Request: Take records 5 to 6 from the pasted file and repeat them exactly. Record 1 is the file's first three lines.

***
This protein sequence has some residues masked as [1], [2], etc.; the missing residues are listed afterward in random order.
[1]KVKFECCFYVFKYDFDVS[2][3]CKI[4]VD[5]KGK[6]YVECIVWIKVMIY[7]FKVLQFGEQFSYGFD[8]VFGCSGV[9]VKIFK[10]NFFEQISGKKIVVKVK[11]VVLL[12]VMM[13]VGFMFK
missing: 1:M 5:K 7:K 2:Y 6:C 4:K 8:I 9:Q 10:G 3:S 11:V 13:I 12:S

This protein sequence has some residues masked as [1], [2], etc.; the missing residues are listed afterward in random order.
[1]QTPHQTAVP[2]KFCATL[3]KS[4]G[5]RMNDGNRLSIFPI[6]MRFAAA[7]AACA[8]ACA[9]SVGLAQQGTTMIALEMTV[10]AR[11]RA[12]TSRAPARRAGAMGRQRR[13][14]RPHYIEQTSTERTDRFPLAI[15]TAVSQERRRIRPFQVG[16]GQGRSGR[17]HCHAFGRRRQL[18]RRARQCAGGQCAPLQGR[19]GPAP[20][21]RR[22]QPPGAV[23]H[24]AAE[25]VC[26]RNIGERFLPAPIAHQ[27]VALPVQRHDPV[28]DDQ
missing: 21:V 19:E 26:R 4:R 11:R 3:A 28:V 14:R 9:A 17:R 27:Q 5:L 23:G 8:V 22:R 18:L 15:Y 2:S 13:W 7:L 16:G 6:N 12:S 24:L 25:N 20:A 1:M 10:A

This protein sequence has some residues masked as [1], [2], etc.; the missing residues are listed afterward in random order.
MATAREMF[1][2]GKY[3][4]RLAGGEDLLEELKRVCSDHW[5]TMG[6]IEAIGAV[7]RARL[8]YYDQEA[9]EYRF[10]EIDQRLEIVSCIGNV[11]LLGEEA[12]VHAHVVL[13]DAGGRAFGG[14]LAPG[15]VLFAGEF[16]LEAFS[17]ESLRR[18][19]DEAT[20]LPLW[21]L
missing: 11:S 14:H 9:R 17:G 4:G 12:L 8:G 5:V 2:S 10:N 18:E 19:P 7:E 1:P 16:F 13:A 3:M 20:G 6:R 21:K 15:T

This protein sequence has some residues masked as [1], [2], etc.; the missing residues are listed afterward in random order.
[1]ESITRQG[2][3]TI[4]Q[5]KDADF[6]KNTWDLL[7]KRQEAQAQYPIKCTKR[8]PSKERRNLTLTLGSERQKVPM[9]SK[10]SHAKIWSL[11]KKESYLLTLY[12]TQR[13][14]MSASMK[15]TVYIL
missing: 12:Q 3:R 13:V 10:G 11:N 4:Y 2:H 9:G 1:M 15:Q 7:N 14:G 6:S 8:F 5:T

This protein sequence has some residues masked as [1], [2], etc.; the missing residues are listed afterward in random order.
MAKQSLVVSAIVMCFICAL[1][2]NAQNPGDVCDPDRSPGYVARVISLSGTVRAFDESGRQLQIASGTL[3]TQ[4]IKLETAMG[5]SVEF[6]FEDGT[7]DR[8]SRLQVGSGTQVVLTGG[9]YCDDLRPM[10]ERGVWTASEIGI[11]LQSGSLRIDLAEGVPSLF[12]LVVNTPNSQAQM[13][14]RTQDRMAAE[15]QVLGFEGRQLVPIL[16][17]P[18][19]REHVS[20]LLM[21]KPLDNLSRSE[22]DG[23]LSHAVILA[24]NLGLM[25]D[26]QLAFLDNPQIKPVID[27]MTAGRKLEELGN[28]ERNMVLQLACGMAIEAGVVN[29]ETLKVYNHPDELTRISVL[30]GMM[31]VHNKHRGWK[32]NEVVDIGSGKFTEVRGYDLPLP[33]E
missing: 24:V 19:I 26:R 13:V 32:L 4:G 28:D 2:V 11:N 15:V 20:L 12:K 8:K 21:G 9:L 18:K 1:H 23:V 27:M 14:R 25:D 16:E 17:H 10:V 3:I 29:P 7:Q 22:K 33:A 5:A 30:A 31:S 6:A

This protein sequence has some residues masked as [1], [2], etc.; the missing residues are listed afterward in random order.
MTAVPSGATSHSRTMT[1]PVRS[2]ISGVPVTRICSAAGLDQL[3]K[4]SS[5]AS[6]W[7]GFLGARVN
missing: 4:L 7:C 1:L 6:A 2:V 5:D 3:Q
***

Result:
This protein sequence has some residues masked as [1], [2], etc.; the missing residues are listed afterward in random order.
MAKQSLVVSAIVMCFICAL[1][2]NAQNPGDVCDPDRSPGYVARVISLSGTVRAFDESGRQLQIASGTL[3]TQ[4]IKLETAMG[5]SVEF[6]FEDGT[7]DR[8]SRLQVGSGTQVVLTGG[9]YCDDLRPM[10]ERGVWTASEIGI[11]LQSGSLRIDLAEGVPSLF[12]LVVNTPNSQAQM[13][14]RTQDRMAAE[15]QVLGFEGRQLVPIL[16][17]P[18][19]REHVS[20]LLM[21]KPLDNLSRSE[22]DG[23]LSHAVILA[24]NLGLM[25]D[26]QLAFLDNPQIKPVID[27]MTAGRKLEELGN[28]ERNMVLQLACGMAIEAGVVN[29]ETLKVYNHPDELTRISVL[30]GMM[31]VHNKHRGWK[32]NEVVDIGSGKFTEVRGYDLPLP[33]E
missing: 24:V 19:I 26:R 13:V 32:L 4:G 28:D 2:V 11:N 15:V 20:L 12:K 8:K 21:G 9:L 18:K 1:H 23:V 27:M 14:R 25:D 16:E 17:H 10:V 3:I 29:P 7:Q 22:K 33:A 5:A 30:A 31:S 6:A

This protein sequence has some residues masked as [1], [2], etc.; the missing residues are listed afterward in random order.
MTAVPSGATSHSRTMT[1]PVRS[2]ISGVPVTRICSAAGLDQL[3]K[4]SS[5]AS[6]W[7]GFLGARVN
missing: 4:L 7:C 1:L 6:A 2:V 5:D 3:Q